+    export STEAM_RUNTIME=0
 if [ "`command -v tee`" != "" ]; then
 	mkdir -p --mode=777 /tmp/dumps
 	exec "$LAUNCHSTEAMDIR/$STEAMBOOTSTRAP" "$@" 2>&1 | tee "/tmp/dumps/${USER}_stdout.txt"

This checks if the STEAM_RUNTIME environment variable has been set and takes action accordingly. In the case it has not been set (the default), the script creates a symlink to the system library in the Steam folder and deletes the unpacked Ubuntu runtime. On the contrary, if you want the Ubuntu runtime enabled, by launching Steam with STEAM_RUNTIME=1 steam it will simply unpack again the runtime and restore the normal behaviour by deleting the symlink.

By using Steam’s internal variables, this also works in the following cases:

  • You’ve moved your Steam installation folder
  • You have played with the runtime enabled and are going to disable and viceversa
  • Saves me a lot of emails if I’m issuing an update to the Steam package that enables / disables the runtime; without the need for logging your user out, it works out of the box even after an update and a rerun in the same desktop session

I would say that here the “keep it simple stupid” principle applies perfectly.

The size of the Steam client has now become a little thinner again on the system on where it is installed. For comparison, here is today’s difference in size for a Steam beta client installation that uses the runtime and one that doesn’t (the SteamApps folder is the folder where applications/games are installed):

$ cd Steam
$ du -hs --exclude=SteamApps
1.4G .
$ du -hs --exclude=SteamApps --exclude=steam-runtime
1.1G .

Again, if we could run the client forcing it to avoid downloading the runtime archives as well; then the client would weigh nearly 500 mb less:

$ du -hs --exclude=SteamApps --exclude=steam-runtime*

I’ve pushed this change only on the repository on this site, if it works fine and I see no objections I will push the change in RPMFusion’s repositories. The instructions in the repository page have been updated, including information on how to move your Steam installation around.

Any feedback is much appreciated!

Just in case you’re wondering, yes, I have a lot of games (~100), mostly bought off through the Humble Bundle bundles!


Re-enabling Steam Runtime in the Steam package

Due to some issues with libraries in an upcoming Steam client update, I’m forced to re-enable the Steam runtime (Ubuntu libraries) in Fedora’s Steam package. This means that all dependencies are no longer needed but the size of the Steam client can get ridiculously high on the system on where it is installed. For comparison, see the difference in size for an installation that uses the Steam runtime and one that doesn’t (the SteamApps folder is the folder where applications/games are installed):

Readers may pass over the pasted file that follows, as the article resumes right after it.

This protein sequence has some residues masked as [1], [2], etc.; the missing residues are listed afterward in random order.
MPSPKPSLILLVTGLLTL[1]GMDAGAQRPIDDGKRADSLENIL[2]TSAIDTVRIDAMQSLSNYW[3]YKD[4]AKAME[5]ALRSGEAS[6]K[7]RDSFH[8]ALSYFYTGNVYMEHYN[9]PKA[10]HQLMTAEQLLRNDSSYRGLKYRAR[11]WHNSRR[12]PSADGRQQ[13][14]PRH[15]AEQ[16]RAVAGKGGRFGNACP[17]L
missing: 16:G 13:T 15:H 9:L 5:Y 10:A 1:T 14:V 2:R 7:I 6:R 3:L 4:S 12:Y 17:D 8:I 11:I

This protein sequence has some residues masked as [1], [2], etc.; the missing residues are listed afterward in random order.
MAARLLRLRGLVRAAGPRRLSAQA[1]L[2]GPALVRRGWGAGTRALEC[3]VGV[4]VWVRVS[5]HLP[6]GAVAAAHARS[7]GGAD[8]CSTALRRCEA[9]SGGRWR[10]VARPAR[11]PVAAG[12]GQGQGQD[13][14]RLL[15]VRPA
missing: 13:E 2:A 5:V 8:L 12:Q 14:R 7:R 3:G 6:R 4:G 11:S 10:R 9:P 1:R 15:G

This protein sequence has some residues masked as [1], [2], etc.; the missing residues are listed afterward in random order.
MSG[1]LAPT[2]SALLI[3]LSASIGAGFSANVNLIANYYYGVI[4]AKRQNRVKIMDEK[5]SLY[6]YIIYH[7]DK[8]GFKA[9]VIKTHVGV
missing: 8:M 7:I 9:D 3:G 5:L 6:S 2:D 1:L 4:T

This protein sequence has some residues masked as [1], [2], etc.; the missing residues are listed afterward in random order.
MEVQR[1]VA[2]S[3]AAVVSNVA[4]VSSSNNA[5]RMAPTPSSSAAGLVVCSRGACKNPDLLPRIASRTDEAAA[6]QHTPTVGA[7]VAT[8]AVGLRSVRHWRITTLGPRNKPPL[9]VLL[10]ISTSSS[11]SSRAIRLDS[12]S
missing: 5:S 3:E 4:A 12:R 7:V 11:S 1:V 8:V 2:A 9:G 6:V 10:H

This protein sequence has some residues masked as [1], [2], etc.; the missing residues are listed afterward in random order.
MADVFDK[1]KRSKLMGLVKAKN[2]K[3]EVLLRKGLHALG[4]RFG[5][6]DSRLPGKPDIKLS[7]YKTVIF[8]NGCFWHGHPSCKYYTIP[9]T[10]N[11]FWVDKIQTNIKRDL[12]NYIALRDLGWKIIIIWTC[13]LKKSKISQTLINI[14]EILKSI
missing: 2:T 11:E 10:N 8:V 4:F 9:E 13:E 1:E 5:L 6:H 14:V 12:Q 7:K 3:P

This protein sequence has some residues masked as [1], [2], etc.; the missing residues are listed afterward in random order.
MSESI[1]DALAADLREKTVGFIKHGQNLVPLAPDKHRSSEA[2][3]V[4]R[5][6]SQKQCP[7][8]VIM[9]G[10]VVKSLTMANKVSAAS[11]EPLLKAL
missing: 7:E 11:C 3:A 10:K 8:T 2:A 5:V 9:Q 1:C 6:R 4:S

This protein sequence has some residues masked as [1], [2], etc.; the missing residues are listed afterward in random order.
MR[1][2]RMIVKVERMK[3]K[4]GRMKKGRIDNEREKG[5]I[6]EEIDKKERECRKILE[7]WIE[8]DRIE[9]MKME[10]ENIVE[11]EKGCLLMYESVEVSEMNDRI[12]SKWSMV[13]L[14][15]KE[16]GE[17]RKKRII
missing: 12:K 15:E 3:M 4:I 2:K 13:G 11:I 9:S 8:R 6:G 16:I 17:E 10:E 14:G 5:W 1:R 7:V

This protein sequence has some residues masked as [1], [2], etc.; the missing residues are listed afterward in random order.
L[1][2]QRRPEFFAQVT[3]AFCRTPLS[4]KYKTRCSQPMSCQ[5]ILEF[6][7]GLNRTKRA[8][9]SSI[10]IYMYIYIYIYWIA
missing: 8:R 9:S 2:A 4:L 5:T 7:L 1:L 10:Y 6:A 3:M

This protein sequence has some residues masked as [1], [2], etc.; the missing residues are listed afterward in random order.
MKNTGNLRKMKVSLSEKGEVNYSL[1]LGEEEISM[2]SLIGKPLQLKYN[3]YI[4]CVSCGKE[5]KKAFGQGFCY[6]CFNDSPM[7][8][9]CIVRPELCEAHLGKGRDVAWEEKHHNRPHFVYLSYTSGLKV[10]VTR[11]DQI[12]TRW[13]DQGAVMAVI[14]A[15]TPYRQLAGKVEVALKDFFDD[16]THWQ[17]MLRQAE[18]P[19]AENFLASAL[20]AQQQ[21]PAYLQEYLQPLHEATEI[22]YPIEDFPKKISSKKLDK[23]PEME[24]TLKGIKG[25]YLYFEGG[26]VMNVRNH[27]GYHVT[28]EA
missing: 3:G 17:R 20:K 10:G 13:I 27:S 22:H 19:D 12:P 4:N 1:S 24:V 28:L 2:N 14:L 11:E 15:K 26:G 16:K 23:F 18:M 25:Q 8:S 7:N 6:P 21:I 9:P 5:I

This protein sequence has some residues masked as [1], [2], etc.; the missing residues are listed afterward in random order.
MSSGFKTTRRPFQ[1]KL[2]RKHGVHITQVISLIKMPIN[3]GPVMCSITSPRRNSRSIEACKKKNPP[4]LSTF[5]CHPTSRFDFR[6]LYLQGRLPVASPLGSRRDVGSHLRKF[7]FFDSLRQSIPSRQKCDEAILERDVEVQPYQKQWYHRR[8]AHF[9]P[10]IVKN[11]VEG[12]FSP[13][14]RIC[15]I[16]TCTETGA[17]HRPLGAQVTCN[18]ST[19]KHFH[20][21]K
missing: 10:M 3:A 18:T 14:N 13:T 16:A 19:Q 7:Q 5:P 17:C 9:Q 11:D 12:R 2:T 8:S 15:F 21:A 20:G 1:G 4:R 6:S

$ du -hs --exclude=SteamApps
$ du -hs --exclude=SteamApps --exclude=steam-runtime

If we could run it without the Steam runtime enabled and also avoid downloading the runtime archives; then the client would weight nearly 500 mb less:

$ du -hs --exclude=SteamApps --exclude=steam-runtime*

Let’s hope that in the future Valve will not mandate the use of Ubuntu libraries for long and will standardize on a specific set of common libraries.

I’ve updated the repository page with updated instruction and pushed updated packages both to the repository and in RPMFusion. Starting from package steam- the Steam runtime is left at the default value (enabled).

Steam is now in RPMFusion!

steamThe Steam package is now available in the RPMFusion repositories. It is currently in the updates-testing repository, but it can be installed anyway directly if you have the RPMFusion repositories enabled.

The package is currently 32 bit only, but it can be installed easily also on a 64 bit system. In fact, I’m currently running nearly 70 games on my 64 bit system. For details on the package, look at my now-obsolete Steam repository page.

To perform the installation today, make sure to have both RPMFusion free and non free repositories enabled and perform the following command as root:

yum -y --enablerepo=rpmfusion-nonfree-updates-testing install steam

The Steam package has some profiles enabled to avoid using the Ubuntu Steam Runtime, which produces graphical artifacts and sound issues when run in Fedora. To avoid any problems, please log out and login again or reboot the system prior to using Steam for the first time!

Steam games require the S3 Texture compression library for running on Open Source drivers, and the package already takes care of installing it for you.

Steam and Oculus Rift


I’ve just updated the Steam package to the latest release ( and in addition to the Steam controller support there are now udev rules for the Oculus Rift! This is the changelog content:

$ cat /usr/share/doc/steam- | head -5
steam ( precise; urgency=low

  * Update udev rules to support front panel and Oculus Rift
  * Demote jockey-common dependency to Recommends

And this is the content of the UDEV rules’ file:

$ cat /usr/lib/udev/rules.d/99-steam-controller-perms.rules
#USB devices
SUBSYSTEM=="usb", ATTRS{idVendor}=="c251", ATTRS{idProduct}=="2202", MODE="0666"
SUBSYSTEM=="usb", ATTRS{idVendor}=="28de", ATTRS{idProduct}=="2202", MODE="0666"
SUBSYSTEM=="usb", ATTRS{idVendor}=="28de", ATTRS{idProduct}=="1101", MODE="0666"
SUBSYSTEM=="usb", ATTRS{idVendor}=="28de", ATTRS{idProduct}=="1051", MODE="0666"
# Oculus HID Sensor naming and permissioning
KERNEL=="hidraw*", SUBSYSTEM=="hidraw", ATTRS{idVendor}=="2833", MODE="0666"

Would you consider buying an Oculus if Steam games start to support it?